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Welcome to another Inside Lyme Podcast. I am your host Dr. Daniel Cameron. I find that the best way to get to know Lyme disease is through reviewing actual cases. In this episode, I’ll be discussing a case involving a 9-year-old boy with with a pseudotumor cerebri due to Lyme disease.

Ezequiel and colleagues first described this case in the British Medical Journal Case Reports in 2017.¹

Pseudotumor cerebri means “false brain tumor” because its symptoms are similar to those caused by brain tumors. It’s also known as idiopathic intracranial hypertension.

Symptoms mimic brain tumor 

The boy was admitted to the hospital with “daily pulsatile frontotemporal headache, pallor, photophobia and phonophobia, without night awakening, vomiting or visual changes,” the authors write. (Photophobia is sensitivity to light. Phonophobia is fear or aversion to sound.)

The doctors found papilloedema, which is swelling of the optic disc but no neck pain. A CT scan of the patient’s head was normal. He had an increased opening pressure in his spinal tap. In other words, the fluid removed from his spinal tap was under higher pressure.

Pseudotumor cerebri is a condition caused by elevated cerebrospinal fluid pressure in the brain.

The boy was diagnosed with a pseudotumor. Pseudotumor cerebri is a condition caused by elevated cerebrospinal fluid pressure in the brain. Symptoms can mimic a brain tumor, but in fact are due to intracranial pressure in the head.

He was prescribed acetazolamide while undergoing further evaluation. (Acetazolamide is a diuretic and carbonic anhydrase inhibitor medication that is used to reduce eye pressure.)

The boy was tested for a wide range of bacterial and viral infections, all of which were negative.

Treatment for neuroborreliosis 

He lived in Portugal and because he had visited the countryside prior to developing symptoms, he was tested for Lyme disease. A Western blot and spinal tap revealed he was positive.

The boy was diagnosed with Lyme disease and treated with a 21-day course of intravenous ceftriaxone. He recovered completely.

The authors point out, “CSF [cerebral spinal fluid] changes are not common, so in their presence, it is compulsory to investigate an infectious origin, as happened in this case, as the intracranial hypertension might be the only symptom of a central nervous system infection.”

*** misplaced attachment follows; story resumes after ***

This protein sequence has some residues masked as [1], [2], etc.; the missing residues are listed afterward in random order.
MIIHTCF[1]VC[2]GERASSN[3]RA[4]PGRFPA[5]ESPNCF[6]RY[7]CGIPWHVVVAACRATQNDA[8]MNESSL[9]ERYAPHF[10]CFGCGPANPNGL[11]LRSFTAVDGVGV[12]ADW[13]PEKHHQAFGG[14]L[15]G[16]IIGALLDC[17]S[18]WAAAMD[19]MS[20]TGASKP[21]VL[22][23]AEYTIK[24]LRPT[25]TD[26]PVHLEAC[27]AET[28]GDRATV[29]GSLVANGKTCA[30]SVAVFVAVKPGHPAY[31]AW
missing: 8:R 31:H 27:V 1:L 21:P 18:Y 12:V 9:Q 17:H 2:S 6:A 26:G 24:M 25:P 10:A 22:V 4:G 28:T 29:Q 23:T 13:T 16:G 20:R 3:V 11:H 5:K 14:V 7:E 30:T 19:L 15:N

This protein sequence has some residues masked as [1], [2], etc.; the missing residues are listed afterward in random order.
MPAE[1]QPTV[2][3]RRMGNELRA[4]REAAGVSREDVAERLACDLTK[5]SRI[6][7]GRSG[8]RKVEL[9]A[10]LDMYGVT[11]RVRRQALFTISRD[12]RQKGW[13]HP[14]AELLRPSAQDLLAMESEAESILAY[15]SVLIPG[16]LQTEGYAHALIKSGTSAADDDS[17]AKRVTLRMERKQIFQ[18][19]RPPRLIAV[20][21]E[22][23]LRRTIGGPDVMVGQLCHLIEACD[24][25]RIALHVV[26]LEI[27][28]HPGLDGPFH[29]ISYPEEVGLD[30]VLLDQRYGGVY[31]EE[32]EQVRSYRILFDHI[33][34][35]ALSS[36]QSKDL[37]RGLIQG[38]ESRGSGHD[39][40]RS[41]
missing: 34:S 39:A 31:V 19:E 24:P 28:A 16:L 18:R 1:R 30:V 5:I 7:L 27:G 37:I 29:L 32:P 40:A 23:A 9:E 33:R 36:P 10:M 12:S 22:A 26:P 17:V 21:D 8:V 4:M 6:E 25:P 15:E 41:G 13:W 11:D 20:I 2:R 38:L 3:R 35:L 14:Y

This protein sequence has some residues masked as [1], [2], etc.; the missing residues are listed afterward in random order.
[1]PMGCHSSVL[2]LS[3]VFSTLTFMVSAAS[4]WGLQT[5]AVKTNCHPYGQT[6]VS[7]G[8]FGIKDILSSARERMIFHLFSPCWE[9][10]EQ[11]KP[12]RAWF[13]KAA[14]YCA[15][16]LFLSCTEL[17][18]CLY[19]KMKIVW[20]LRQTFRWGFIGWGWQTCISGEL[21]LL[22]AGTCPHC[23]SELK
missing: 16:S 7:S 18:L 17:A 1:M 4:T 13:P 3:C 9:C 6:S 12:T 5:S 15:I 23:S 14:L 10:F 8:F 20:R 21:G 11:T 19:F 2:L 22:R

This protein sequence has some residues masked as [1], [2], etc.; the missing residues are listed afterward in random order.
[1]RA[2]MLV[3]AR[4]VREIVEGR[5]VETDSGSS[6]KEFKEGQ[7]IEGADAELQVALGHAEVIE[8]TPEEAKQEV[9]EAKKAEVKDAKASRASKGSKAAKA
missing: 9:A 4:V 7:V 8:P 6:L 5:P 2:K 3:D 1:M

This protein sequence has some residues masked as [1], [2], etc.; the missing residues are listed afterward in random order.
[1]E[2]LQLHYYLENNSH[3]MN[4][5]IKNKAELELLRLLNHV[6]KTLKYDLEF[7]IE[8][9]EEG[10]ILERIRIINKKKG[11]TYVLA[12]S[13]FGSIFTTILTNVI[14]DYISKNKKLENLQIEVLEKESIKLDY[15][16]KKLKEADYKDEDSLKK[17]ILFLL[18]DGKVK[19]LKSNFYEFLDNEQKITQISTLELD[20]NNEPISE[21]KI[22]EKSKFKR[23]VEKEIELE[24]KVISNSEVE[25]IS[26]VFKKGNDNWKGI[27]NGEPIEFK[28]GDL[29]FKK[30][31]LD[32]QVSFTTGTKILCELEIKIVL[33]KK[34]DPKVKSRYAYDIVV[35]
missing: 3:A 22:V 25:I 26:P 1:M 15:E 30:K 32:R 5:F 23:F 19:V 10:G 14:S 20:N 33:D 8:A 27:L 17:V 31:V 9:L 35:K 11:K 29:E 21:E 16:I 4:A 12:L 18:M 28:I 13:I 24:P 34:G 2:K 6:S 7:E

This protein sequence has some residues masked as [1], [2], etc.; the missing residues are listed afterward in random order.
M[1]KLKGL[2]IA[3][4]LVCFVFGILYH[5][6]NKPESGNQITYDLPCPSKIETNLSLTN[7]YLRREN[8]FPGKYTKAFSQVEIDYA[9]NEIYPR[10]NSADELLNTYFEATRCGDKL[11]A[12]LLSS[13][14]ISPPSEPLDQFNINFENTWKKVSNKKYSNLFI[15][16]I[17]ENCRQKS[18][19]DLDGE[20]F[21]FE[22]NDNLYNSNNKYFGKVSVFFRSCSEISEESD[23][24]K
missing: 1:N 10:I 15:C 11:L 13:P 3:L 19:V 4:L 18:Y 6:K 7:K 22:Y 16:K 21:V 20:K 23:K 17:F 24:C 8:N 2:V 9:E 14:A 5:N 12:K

Furthermore, “Borrelia infections should be actively investigated in children with central nervous system disease even in non-endemic areas.”

The following questions are addressed in this Podcast:

1. What is Pseudotumor cerebri and why is it referred to as ‘false brain tumor?’
2. What are the causes and how is it diagnosed?
3. How often does pseudotumor cerebri occur in Lyme disease?
4. Can it be the only manifestation of Lyme disease?
5. Can you discuss the boy’s initial treatment?
6. What are your thoughts on the treatment he received for Lyme disease?

    Thanks for listening to another Inside Lyme Podcast. You can read more about these cases in my show notes and on my website As always, it is your likes, comments, reviews, and shares that help spread the word about Lyme disease. Until next time on Inside Lyme.

Please remember that the advice given is general and not intended as specific advice as to any particular patient. If you require specific advice, then please seek that advice from an experienced professional.

Inside Lyme Podcast Series

This Inside Lyme case series will be discussed on my Facebook and made available on podcast and YouTube.  As always, it is your likes, comments, and shares that help spread the word about this series and our work. If you can, please leave a review on iTunes or wherever else you get your podcasts.

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